3. My Parents’ Death
The next morning, Kichitaro came back, carrying Father on the cart, but I could not recognize the person lying on the cart as my father. He was all black from his head to his toes, looking as if black oil paint was squeezed from a tube and painted all over on his body. His face was swollen, and his eyes were wide open. His lips were curled like a pomegranate. He said, “Give me water!” and “I lost Kichi on the way,” and hearing his voice, I knew that he was my father. As we were told that if we gave water to the survivors, they would die soon, I told a lie to him, “The water supply has stopped.”
Because I could not give him water, I went to the field to find something for him and found red tomatoes. When I picked one and put it in my basket, I noticed beyond the field many people in rags sticking out their hands in front of their chests. Their hair was standing up and their bodies were gray or white. They were walking very slowly, which looked like a procession of ghosts. Later, I heard that their bodies were gray and white because they were covered by the dust and ashes produced up by the blast. I was so scared that I cried, “Ghosts!” and ran back to my house, forgetting all about the tomatoes. I think they were heading for the Army Hospital in Eba, a few hundred meters beyond of the field, but I wonder how many people could be treated there.
Father smelled strange. It was like the smell of rotten fish mixed with pus, an indescribably bad smell. As we didn’t have any ointment, we put a paste made of grated cucumbers and potatoes on his body, but his body was so hot that the paste dried up soon. If I touched his body even slightly, his skin peeled off. Then, flies gathered on his body, and I kept waving a fan so that flies could not gather there. Maggots, too, went into and came out of a living person’s body. I often hear other survivors saying that they picked out maggots with chopsticks. There were so many maggots in Father’s body that it was impossible to pick each one using chopsticks. I wanted to sweep all the maggots out with a broom.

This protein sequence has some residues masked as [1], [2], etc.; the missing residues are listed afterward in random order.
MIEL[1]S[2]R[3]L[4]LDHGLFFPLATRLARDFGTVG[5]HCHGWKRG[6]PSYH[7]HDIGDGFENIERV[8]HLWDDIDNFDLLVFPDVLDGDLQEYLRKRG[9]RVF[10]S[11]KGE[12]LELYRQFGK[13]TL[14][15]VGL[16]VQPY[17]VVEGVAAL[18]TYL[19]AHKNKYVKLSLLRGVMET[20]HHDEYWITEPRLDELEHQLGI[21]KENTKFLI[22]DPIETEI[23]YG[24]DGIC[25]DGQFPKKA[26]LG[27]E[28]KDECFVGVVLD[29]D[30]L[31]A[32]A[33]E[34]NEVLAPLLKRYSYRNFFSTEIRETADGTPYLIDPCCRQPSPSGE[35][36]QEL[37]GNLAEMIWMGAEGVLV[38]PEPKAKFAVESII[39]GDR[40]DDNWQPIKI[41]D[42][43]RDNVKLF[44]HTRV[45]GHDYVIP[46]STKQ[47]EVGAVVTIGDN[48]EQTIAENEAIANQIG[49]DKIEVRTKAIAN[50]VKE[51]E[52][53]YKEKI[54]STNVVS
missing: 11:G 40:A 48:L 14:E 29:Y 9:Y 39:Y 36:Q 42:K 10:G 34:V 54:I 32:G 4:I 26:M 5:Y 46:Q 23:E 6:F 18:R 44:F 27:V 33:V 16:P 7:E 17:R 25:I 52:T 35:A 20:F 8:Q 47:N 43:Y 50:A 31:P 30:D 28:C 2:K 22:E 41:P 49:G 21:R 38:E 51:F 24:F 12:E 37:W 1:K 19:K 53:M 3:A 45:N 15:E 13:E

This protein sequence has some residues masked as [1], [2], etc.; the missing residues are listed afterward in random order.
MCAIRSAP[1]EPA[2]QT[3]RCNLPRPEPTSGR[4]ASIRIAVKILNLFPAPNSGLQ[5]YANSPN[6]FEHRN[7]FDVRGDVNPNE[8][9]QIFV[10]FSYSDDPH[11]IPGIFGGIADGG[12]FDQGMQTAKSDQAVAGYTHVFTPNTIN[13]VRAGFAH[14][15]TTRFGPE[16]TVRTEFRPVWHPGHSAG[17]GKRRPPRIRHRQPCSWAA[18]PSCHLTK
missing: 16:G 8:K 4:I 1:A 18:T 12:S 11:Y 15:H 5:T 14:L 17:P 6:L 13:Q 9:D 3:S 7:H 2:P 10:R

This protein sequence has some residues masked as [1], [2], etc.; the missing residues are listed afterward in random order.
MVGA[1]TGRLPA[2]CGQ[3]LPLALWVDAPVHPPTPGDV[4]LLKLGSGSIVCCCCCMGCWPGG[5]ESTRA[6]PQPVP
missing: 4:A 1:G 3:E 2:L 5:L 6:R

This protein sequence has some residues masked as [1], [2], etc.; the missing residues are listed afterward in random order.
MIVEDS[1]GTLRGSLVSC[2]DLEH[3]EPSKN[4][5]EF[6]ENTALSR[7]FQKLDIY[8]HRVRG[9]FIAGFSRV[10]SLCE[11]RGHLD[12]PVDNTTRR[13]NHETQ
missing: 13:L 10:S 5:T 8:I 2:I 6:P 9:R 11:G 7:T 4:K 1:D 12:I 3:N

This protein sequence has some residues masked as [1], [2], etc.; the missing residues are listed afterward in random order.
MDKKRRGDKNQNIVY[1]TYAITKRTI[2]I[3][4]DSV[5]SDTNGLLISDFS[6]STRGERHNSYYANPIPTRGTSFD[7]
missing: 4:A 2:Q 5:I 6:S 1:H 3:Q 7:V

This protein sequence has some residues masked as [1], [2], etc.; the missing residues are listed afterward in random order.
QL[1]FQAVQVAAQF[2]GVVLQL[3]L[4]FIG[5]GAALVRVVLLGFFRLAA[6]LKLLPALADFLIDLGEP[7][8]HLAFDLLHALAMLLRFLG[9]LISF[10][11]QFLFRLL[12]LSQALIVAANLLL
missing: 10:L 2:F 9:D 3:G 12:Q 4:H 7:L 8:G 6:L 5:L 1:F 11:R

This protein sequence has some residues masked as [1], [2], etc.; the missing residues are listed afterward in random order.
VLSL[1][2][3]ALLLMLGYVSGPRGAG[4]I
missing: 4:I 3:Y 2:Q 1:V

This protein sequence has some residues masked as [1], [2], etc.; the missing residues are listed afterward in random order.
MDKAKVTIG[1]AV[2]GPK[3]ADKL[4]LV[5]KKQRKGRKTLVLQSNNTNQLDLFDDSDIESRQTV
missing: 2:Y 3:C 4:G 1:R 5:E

On August 8th, we realized that he was nearing death. I suddenly remembered that Mother had hidden beer in the storehouse for Father who liked alcohol. I rushed there, got one bottle and tried to let him drink it, but he could not drink it anymore, just spilling it. In the evening, he passed away. Until the end, he was worried about Mother who was missing, and Saijiro who had evacuated to the countryside. He desperately wanted water, but we didn’t give it to him. Thinking about it now, I feel pain in my heart even today.
After he brought Father back on August 7th, Kichitaro went out to find Mother and the next day, someone told him, “Your mother might have been transported to Ninoshima Island.” So he went to that island on August 9th. I don’t know why Mother was in Ninoshima Island apart from Father. She might have waited for a low tide to cross the river and go home. Then, an Army boat, which carried injured people to the island, might have happened to pass by, picked and taken her there.
Ninoshima Island, located 4.4km offshore to the south from Ujina Port, had an Army quarantine station. After the A-bombing, many injured people were taken to the station, as it was used as a temporary aid station. Finally, Kichitaro found Mother’s name on the victims’ list there. It was written that Mother had died on August 8th. He brought back a white bag ten centimeters square. Inside, there were hair and ashes. A lot of people must have been incinerated together in Ninoshima Island, so we were not sure whether the hair and ashes were Mother’s.
After Kichitaro came back, we put Father into a coffin and carried it to the beach. My grandmother’s acquaintance made the coffin for him. Big holes were dug here and there on the beach. Wood was thrown in those holes with the bodies and incinerated. While Kichitaro was digging the hole, I walked around to collect pieces of wood. When I went to the port nearby, a lot of bodies were floating between boats at moorings. As I was told that children should not look at the river which was full of bodies. I tried to look away, but bodies had drifted all the way to the port. Although I saw them, I felt nothing. I had already seen neighbors and friends die, and my father also died, so I might have lost feelings that ordinary people have.
We put the coffin and wooden pieces I had collected into the hole and lit a fire. It took ten hours to burn the body completely. When the night got darker, blue fireballs floated in the air on the beach. Later, I heard that they were phosphorus coming from bodies, but it looked like victims’ souls were floating. Nobody wanted to die. They were all burned, leaving their regrets and anxieties behind, and I could not help feeling that their souls were floating there.
A few days later, when our life was settled a little bit, Shinae who was married and lived in Itsukaichi, went to Miyoshi, in northern Hiroshima, to bring back Saijiro who had evacuated there. On their way home, she didn’t tell him that our parents had died, so on arriving home, he called out loudly, “Father and Mother, I’m home!” When Kichitaro pointed at the Buddhist altar, Saijiro was so stunned that he couldn’t even cry.